A spokesperson for Club for Growth Action confirmed to The Tribune that despite the DeSantis TV endorsement coinciding with the robocalls, it did not pay for the calls.
McMullin is suing Club for Growth Action for an earlier ad, which was doctored to make it sound as if the independent candidate said “the Republican base is racist — these bigots” in an appearance on CNN. Club for Growth Action has so far spent millions on advertising in this race.
The focus of Wednesday’s new TV ad, with an electric guitar riffing in the background, was DeSantis’ hopes that voters elect a Republican majority to the Senate.
“(McMullin is) no independent, he’s a donkey in sheep’s clothing,” DeSantis said. “He’ll be a vote for Biden, not for Utah.”
Although McMullin is a self-described conservative and not a Democrat — and has promised not to caucus with Democrats or Republicans — a victory for the independent candidate would mean one fewer seat for Republicans in the Senate.
As the DeSantis ad was launched Wednesday morning, former President Donald Trump released a statement of his own.
“The Great People of Utah have a gem in Mike Lee. He will never let you down, whereas his opponent, McMuffin, will only let you down,” Trump said in an email.
McMullin’s campaign responds
DeSantis is a speculated 2024 presidential candidate, and if he runs, he could face Trump in the Republican primary election. The pair are holding dueling midterm rallies in Florida on Sunday.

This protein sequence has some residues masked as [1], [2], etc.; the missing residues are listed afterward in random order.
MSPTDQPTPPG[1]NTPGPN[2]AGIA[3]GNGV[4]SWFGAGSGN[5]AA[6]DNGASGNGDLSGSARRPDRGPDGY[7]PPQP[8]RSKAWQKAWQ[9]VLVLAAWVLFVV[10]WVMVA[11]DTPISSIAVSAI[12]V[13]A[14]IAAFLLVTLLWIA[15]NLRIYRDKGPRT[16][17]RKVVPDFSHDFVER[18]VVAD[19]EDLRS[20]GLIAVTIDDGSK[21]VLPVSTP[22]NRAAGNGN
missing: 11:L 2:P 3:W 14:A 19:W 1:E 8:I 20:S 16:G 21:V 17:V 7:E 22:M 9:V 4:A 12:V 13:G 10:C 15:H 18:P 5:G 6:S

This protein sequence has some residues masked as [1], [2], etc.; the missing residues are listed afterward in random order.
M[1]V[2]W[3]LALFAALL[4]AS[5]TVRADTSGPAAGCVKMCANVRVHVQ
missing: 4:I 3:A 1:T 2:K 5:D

The Florida governor became a household name following his hands-off approach to the COVID-19 pandemic and the controversial Parental Rights in Education Act, often called the “Don’t Say Gay” law, he signed into law. The act prohibits teachers from discussing sexual orientation or gender identity in public school classrooms from kindergarten to third grade.
“Evan McMullin isn’t interested in playing party politics. Senator Lee is, and has been a loyal sycophant when convenient for his own political future. People have had enough of Lee’s broken politics that put special interest groups and party bosses ahead of Utahns,” said Kelsey Koenen Witt, a spokesperson for McMullin’s campaign, in a statement addressing the TV ad and Trump’s support.
She continued, “The Utahns and public servants that aren’t supporting Lee — including Senator Mitt Romney and so many others — speak volumes about Senator Lee’s broken politics and failed leadership.”
In recent weeks, former Utah Gov. Jon Huntsman endorsed Lee, and former Democratic presidential candidate Tulsi Gabbard came to Utah to stump for the senator. McMullin has gained endorsements from House Jan. 6 committee member Rep. Adam Kinzinger, former Utah Democratic Congressman Ben McAdams and actor Mark Hamill.
Correction • This article was updated to include details sent to The Salt Lake Tribune by a consultant for Protect Freedom PAC and to add information from a Federal Election Commission statement of organization that did not appear with filings for the 2022 election cycle.